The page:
Priorities: Civic and  Community Engagement

Bates College

Civic and community engagement has been a core priority of Bringing Theory to Practice from the start. We believe that preparing students for democratic citizenship is one of the defining purposes of undergraduate education; that community-based work, grounded in reciprocity and dialogue, is an indispensable form of active, holistic learning; and that academic institutions owe their communities support, inclusion, and accountability.

We’re not alone in these beliefs. BT2P belongs to the national Civic Learning and Democratic Education Action Network, and we work closely with fellow members like Imagining America, Campus Compact, Project Pericles, the American Democracy Project, the Institute for Democracy in Higher Education, and the Bonner Foundation. Alongside these friends and allies, we aim to build an academy committed to democratic civic life and social justice.

BT2P has supported or initiated hundreds of projects connecting civic and community work with undergraduate education. These include community-based curricula, faculty training in engaged pedagogy, the creation of civic engagement centers and programs, campus dialogues on democracy, equity, and social justice, and community partnerships grounded in community voice. Our database provides a scan of this work. Here are links to several projects, from diverse institutions, that exemplify a range of approaches to advancing the civic purposes of higher education.

  • The California State University at Chico oriented its First-Year Program around “public sphere pedagogy,” connecting the development of writing, critical-thinking, and research skills with Town Halls and Great Debates on local and national issues selected by students.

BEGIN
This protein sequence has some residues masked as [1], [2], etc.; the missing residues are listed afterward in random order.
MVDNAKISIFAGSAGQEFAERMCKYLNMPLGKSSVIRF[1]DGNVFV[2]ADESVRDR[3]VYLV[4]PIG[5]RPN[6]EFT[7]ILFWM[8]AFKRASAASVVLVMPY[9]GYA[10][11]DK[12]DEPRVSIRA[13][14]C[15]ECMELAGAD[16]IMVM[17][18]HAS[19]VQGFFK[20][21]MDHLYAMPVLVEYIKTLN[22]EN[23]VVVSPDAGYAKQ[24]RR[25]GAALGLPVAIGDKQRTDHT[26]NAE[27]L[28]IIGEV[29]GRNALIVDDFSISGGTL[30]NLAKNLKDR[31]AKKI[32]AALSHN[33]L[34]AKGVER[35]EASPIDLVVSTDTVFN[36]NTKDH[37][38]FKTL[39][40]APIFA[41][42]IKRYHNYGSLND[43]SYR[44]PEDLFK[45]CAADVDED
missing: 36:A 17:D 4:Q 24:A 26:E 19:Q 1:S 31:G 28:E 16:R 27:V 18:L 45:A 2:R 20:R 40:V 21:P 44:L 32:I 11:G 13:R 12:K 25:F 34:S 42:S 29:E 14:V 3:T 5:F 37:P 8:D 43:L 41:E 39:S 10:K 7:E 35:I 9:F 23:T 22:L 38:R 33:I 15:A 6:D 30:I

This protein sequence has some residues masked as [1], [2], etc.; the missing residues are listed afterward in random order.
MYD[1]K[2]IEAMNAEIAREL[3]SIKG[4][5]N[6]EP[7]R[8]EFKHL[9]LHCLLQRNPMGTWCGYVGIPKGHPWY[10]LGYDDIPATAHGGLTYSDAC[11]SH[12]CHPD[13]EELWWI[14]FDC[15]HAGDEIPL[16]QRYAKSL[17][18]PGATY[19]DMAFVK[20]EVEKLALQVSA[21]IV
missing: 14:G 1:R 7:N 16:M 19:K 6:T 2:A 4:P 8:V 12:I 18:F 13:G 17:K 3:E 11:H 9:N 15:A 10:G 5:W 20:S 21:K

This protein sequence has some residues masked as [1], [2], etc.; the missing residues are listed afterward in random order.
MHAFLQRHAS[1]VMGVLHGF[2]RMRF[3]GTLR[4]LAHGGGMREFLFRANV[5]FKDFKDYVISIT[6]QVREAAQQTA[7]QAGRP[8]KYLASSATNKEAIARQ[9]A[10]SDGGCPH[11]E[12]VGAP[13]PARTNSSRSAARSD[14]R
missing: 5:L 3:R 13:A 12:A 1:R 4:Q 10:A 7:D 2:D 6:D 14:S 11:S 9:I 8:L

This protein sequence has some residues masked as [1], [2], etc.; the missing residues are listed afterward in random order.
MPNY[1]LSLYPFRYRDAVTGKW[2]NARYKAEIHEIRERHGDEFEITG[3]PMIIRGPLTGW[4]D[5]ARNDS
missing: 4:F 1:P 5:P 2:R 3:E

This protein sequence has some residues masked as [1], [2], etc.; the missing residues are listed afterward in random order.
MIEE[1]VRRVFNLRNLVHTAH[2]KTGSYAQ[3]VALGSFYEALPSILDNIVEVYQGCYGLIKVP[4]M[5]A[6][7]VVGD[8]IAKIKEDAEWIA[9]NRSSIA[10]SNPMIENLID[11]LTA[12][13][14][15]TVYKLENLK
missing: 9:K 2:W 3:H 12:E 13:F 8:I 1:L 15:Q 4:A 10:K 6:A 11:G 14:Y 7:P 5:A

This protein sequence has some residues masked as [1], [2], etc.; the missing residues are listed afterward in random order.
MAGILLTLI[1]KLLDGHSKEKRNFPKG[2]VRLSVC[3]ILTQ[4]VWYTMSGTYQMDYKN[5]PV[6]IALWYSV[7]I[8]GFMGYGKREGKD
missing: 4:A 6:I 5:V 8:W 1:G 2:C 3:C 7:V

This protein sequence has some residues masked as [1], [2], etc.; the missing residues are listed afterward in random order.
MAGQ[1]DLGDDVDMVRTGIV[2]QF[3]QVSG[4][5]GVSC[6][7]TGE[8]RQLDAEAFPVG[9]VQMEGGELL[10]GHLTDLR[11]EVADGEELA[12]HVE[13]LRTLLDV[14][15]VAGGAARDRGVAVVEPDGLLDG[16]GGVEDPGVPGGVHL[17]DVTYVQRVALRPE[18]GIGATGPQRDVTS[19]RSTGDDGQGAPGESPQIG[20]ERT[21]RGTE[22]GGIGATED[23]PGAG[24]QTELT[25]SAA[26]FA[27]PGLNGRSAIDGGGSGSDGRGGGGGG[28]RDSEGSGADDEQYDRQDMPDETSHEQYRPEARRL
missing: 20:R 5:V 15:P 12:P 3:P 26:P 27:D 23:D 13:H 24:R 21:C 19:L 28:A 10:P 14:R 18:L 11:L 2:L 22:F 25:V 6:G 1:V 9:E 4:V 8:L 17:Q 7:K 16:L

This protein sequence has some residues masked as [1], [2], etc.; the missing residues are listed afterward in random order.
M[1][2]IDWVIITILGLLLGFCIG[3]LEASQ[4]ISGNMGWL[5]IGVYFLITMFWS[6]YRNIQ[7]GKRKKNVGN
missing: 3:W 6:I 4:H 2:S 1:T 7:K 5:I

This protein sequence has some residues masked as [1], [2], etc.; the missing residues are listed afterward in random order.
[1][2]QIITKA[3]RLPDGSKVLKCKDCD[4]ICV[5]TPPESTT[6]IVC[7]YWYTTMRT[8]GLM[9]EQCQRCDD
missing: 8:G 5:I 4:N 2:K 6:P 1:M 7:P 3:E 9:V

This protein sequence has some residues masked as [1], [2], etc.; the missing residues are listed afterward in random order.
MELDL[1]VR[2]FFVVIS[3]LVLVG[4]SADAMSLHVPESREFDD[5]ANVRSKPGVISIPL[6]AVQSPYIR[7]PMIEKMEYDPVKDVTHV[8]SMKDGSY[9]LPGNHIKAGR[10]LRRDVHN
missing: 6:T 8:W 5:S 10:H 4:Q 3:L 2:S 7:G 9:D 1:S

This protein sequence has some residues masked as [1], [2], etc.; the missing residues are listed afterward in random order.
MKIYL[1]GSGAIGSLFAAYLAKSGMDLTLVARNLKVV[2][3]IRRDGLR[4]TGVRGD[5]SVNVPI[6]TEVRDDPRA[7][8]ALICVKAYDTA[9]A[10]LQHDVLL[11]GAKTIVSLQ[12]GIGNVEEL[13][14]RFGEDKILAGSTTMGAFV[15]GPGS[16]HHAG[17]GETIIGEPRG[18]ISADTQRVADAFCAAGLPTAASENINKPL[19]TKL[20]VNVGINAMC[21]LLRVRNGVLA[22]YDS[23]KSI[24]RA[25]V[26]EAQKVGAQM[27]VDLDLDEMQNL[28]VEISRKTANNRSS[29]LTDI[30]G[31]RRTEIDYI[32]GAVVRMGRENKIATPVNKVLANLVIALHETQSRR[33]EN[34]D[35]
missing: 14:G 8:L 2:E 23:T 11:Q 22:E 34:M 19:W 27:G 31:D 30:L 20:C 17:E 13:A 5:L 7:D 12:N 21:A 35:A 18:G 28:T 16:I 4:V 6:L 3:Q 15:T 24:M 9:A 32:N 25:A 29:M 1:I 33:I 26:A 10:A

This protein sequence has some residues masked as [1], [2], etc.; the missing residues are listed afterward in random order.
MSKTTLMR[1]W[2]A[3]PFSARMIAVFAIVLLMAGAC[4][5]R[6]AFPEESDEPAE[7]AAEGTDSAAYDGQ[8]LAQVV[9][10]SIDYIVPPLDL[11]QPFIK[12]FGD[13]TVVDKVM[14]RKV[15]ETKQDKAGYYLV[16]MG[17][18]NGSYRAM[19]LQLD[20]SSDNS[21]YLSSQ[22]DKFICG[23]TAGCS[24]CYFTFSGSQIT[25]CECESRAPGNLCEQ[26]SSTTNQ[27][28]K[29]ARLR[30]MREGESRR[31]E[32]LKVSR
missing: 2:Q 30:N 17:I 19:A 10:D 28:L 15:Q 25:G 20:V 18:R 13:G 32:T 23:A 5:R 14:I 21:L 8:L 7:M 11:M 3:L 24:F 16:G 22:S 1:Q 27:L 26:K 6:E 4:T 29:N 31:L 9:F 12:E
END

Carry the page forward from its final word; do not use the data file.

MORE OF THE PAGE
• Tulane University launched the Public Service Fellows Program, which offers yearlong fellowships to student “community organizers in training,” who work in community organizations with social-justice missions.
  • Kingsborough Community College (City University of New York) and the CUNY Graduate Center co-created the Brooklyn Public Scholars Project, bringing together faculty to design courses that engage issues and partnerships in the local communities where many KCC students live.
  • St. Olaf College integrated civic learning and the investigation of contested public issues into the sophomore year of its core “Conversations” curriculum.

BT2P has also published widely on civic engagement, engaged pedagogy, community partnerships, and education for citizenship. These essays and articles point to the range of discussions.

These pieces are drawn from BT2P’s Civic Series (2012-14), whose five volumes are downloadable for free from our Publications page.